As coronavirus social distancing wears on, my social media feeds have changed. Travel photos, parties, and concerts have disappeared, replaced by photos of scallion ends sprouting in a glass on a windowsill and crusty homemade sourdough with the perfect rise and crumb. Recipes on my favorite food blogs are different now too, emphasizing slow-cooked dry beans and simple pantry staples.
Why is a pandemic changing how some people eat in this way? And is there a chance any of these changes will persist after the threat of COVID-19 recedes?
Archaeologists study cultural change over deep time. Fads that pop up for a few months and then disappear may leave behind little evidence in the slow accumulation of household trash over centuries, and thus remain invisible to archaeologists.
Yet longer-term shifts in cuisine can be discerned by archaeological analysis and can shed light on the social, political, and economic circumstances that shaped them. Looking at the history of change—and continuity—in past cuisine helps us understand why many Americans are so obsessed with baking bread right now, and whether it will last.
My archaeological research uses cuisine as a window into the impact of imperial conquest on rural communities. About 800 years ago, the Chimú Empire expanded along Peru’s dry desert coast and conquered the Jequetepeque Valley, located over 400 miles north of the modern capital, Lima. Under Chimú rule, rural farmers faced increased demands to produce staples like corn and cotton. My archaeological excavations in the village of Pedregal, a few miles from the Chimú administrative center, show that farmers processed more of these staples, and fewer wild foods like fish or foraged plants, after the Chimú conquest.
Despite this shift in production, my work shows that their diet and cuisine remained remarkably stable.
Diet and cuisine are two different things. Diet refers to the set of foods we eat. Cuisine is broader, encompassing cultural ideas about how to prepare, share, consume, and understand these foods. Studying past diet tells archaeologists what plants and animals people ate; studying past cuisine reveals something about recipes, meals, and cooks.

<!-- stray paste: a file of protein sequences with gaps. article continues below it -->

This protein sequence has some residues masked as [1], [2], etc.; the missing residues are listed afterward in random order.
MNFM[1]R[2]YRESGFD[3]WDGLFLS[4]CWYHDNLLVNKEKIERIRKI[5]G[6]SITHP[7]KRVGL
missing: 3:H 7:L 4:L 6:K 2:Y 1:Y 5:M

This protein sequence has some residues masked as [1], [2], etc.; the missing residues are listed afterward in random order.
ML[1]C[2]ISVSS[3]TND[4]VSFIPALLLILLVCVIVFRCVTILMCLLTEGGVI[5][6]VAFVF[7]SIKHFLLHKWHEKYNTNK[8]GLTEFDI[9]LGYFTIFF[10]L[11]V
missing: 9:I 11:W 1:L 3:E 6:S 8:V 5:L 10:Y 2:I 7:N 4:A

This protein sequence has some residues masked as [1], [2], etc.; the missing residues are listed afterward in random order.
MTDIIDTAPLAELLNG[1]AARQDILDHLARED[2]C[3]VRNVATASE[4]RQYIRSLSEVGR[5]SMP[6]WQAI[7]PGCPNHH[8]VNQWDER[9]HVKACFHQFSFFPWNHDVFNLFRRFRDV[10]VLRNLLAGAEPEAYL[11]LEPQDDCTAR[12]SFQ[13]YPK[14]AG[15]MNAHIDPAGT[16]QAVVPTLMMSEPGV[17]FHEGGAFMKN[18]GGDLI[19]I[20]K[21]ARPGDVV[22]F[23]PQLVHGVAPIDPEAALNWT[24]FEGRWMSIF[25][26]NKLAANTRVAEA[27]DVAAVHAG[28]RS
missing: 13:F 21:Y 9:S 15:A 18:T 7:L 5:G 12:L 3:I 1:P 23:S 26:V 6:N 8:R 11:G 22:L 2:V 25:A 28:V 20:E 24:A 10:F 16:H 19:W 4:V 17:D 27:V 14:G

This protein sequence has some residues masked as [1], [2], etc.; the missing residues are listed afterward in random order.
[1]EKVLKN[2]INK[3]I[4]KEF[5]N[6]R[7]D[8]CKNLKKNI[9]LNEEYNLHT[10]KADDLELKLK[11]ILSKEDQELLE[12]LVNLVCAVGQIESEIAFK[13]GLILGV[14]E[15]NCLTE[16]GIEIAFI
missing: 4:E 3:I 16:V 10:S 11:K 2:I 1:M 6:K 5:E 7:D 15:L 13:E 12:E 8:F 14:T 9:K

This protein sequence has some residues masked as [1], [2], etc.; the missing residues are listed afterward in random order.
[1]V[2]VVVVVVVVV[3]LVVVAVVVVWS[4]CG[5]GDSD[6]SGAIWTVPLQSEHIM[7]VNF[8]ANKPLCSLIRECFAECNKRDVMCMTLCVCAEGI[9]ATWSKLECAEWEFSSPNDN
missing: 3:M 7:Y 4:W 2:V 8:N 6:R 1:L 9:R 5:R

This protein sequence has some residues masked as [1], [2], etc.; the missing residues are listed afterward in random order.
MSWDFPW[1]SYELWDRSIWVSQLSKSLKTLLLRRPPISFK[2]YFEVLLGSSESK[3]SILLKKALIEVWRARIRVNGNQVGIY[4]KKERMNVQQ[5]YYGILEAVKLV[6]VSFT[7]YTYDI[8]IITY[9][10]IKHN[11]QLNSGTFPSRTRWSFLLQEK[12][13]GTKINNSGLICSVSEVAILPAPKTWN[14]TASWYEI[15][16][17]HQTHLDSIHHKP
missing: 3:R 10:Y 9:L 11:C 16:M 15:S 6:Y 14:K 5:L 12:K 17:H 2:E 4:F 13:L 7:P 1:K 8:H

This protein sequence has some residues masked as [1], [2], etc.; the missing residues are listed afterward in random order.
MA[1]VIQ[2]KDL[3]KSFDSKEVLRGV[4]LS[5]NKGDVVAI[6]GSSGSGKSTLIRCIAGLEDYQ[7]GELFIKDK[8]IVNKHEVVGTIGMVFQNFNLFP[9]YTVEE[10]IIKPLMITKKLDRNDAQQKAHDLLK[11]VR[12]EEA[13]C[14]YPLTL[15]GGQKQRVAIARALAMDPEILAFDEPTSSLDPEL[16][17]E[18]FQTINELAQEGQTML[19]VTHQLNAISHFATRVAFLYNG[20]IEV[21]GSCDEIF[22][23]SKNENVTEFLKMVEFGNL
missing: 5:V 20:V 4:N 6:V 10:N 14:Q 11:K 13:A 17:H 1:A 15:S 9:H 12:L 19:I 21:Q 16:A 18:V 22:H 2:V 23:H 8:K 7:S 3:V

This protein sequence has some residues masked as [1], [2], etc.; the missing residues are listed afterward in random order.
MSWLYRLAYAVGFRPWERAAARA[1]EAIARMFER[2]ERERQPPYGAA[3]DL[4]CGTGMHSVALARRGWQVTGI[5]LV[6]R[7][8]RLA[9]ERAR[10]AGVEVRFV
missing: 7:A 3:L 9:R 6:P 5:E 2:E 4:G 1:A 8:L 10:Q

At Pedregal, while the proportions of wild and farmed foods changed, the overall set of ingredients stayed the same. The community faced new labor demands after imperial conquest—people spent more time farming, and corn and cotton require intensive work to process into food and fiber. Yet farming kitchens were able to accommodate the new labor demands that resulted from imperial conquest without sacrificing daily household rhythms or culinary traditions. Cooks continued to use the same kinds of cooking pots and ceramic serving bowls to prepare shellfish from nearby shores, and to leave burned offerings of corn under the floors of their kitchens.
Pedregal villagers left no written records. But I believe that the continuity in cuisine and other household traditions that I have seen in the archaeological data could reflect deliberate and creative attempts to preserve cultural identity and buffer the impact of Chimú conquest. The rhythms of domestic life might have actively preserved a sense of stability and social cohesion even as life outside the home changed.
Periods of stress and change can prompt people to hold on to their diets and culinary traditions, as these rural farmers did in Pedregal, as a way of buffering uncertainty and upheaval. In other cases, social upheaval prompts the abandonment of some daily household practices and the adoption of new ways of cooking and eating—this had happened in the Jequetepeque Valley centuries before the Chimú conquest, when the Moche civilization collapsed.